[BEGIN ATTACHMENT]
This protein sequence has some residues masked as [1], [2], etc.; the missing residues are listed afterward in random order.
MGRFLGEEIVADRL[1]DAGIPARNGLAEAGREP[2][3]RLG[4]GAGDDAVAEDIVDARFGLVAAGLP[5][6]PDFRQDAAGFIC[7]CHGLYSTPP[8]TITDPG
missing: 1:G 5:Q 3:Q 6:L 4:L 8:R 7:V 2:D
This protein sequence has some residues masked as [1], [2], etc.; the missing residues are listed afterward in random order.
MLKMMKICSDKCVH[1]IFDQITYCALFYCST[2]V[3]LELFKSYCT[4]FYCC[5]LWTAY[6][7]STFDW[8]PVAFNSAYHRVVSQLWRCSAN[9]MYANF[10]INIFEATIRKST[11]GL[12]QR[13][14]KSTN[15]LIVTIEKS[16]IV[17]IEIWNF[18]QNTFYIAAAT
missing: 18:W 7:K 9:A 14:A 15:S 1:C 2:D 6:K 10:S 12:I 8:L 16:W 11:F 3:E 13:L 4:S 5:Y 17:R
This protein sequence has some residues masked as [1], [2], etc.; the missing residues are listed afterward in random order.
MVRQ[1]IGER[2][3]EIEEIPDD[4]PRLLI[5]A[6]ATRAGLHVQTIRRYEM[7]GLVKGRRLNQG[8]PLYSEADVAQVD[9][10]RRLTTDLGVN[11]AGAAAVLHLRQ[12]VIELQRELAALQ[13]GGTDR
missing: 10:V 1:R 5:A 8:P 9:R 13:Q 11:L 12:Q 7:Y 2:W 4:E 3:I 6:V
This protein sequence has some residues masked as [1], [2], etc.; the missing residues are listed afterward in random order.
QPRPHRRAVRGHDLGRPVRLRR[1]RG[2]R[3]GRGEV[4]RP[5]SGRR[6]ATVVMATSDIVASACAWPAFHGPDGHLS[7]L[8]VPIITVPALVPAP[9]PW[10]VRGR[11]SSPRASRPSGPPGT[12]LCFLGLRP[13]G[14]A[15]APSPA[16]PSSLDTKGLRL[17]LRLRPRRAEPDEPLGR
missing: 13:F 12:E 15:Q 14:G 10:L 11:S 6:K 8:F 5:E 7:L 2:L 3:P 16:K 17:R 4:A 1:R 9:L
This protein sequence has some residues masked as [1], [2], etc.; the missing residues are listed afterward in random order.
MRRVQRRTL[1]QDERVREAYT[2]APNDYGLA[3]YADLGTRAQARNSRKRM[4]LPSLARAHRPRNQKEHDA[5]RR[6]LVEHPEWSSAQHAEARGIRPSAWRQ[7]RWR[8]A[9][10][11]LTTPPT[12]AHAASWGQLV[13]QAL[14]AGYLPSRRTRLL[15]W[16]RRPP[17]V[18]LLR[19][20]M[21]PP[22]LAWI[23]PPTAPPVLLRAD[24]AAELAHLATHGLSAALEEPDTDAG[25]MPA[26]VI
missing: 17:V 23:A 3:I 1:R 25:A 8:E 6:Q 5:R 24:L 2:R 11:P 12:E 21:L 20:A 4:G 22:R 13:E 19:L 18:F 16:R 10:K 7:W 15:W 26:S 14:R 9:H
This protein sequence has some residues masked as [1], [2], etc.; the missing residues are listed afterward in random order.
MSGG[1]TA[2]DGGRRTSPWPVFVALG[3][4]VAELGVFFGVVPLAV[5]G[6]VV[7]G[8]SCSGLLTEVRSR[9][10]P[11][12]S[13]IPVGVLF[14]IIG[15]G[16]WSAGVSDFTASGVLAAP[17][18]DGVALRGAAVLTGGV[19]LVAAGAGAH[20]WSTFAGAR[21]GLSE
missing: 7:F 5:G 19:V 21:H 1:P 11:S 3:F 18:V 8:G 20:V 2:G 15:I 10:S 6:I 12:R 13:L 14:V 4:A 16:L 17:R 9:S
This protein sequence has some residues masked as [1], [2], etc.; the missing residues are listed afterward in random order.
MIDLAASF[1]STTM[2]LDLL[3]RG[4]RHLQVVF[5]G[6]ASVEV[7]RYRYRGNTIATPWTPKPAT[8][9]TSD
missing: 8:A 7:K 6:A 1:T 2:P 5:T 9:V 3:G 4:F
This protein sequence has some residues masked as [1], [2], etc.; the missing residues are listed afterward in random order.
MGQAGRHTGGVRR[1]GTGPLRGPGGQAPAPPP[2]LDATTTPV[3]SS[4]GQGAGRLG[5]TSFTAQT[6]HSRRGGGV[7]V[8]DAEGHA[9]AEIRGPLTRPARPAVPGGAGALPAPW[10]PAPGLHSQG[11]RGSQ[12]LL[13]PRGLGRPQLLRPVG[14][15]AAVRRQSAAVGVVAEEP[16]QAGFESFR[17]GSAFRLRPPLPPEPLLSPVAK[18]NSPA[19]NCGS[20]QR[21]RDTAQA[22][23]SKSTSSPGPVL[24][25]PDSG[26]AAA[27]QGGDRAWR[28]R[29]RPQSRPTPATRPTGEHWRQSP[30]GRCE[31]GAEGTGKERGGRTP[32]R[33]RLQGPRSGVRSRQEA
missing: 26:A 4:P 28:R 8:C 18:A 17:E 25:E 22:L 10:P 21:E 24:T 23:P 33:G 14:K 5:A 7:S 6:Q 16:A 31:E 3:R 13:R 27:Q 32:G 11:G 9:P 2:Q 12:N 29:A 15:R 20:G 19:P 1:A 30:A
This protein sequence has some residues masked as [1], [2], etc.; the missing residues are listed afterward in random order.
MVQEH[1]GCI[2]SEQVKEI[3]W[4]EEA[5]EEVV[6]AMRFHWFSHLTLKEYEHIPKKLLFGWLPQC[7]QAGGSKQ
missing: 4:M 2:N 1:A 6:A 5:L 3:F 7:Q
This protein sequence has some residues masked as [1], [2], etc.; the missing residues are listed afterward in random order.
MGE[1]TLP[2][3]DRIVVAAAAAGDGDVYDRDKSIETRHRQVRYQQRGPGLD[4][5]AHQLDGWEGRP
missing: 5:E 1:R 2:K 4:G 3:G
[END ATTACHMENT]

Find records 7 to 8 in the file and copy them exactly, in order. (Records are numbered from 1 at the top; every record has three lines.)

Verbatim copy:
This protein sequence has some residues masked as [1], [2], etc.; the missing residues are listed afterward in random order.
MIDLAASF[1]STTM[2]LDLL[3]RG[4]RHLQVVF[5]G[6]ASVEV[7]RYRYRGNTIATPWTPKPAT[8][9]TSD
missing: 8:A 7:K 6:A 1:T 2:P 5:T 9:V 3:G 4:F
This protein sequence has some residues masked as [1], [2], etc.; the missing residues are listed afterward in random order.
MGQAGRHTGGVRR[1]GTGPLRGPGGQAPAPPP[2]LDATTTPV[3]SS[4]GQGAGRLG[5]TSFTAQT[6]HSRRGGGV[7]V[8]DAEGHA[9]AEIRGPLTRPARPAVPGGAGALPAPW[10]PAPGLHSQG[11]RGSQ[12]LL[13]PRGLGRPQLLRPVG[14][15]AAVRRQSAAVGVVAEEP[16]QAGFESFR[17]GSAFRLRPPLPPEPLLSPVAK[18]NSPA[19]NCGS[20]QR[21]RDTAQA[22][23]SKSTSSPGPVL[24][25]PDSG[26]AAA[27]QGGDRAWR[28]R[29]RPQSRPTPATRPTGEHWRQSP[30]GRCE[31]GAEGTGKERGGRTP[32]R[33]RLQGPRSGVRSRQEA
missing: 26:A 4:P 28:R 8:C 18:A 17:E 25:E 22:L 10:P 21:E 24:T 23:P 33:G 14:K 5:A 7:S 6:Q 16:A 31:E 3:R 13:R 27:Q 32:G 11:G 9:P 2:Q 12:N 29:A 15:R 20:G 19:P 1:A 30:A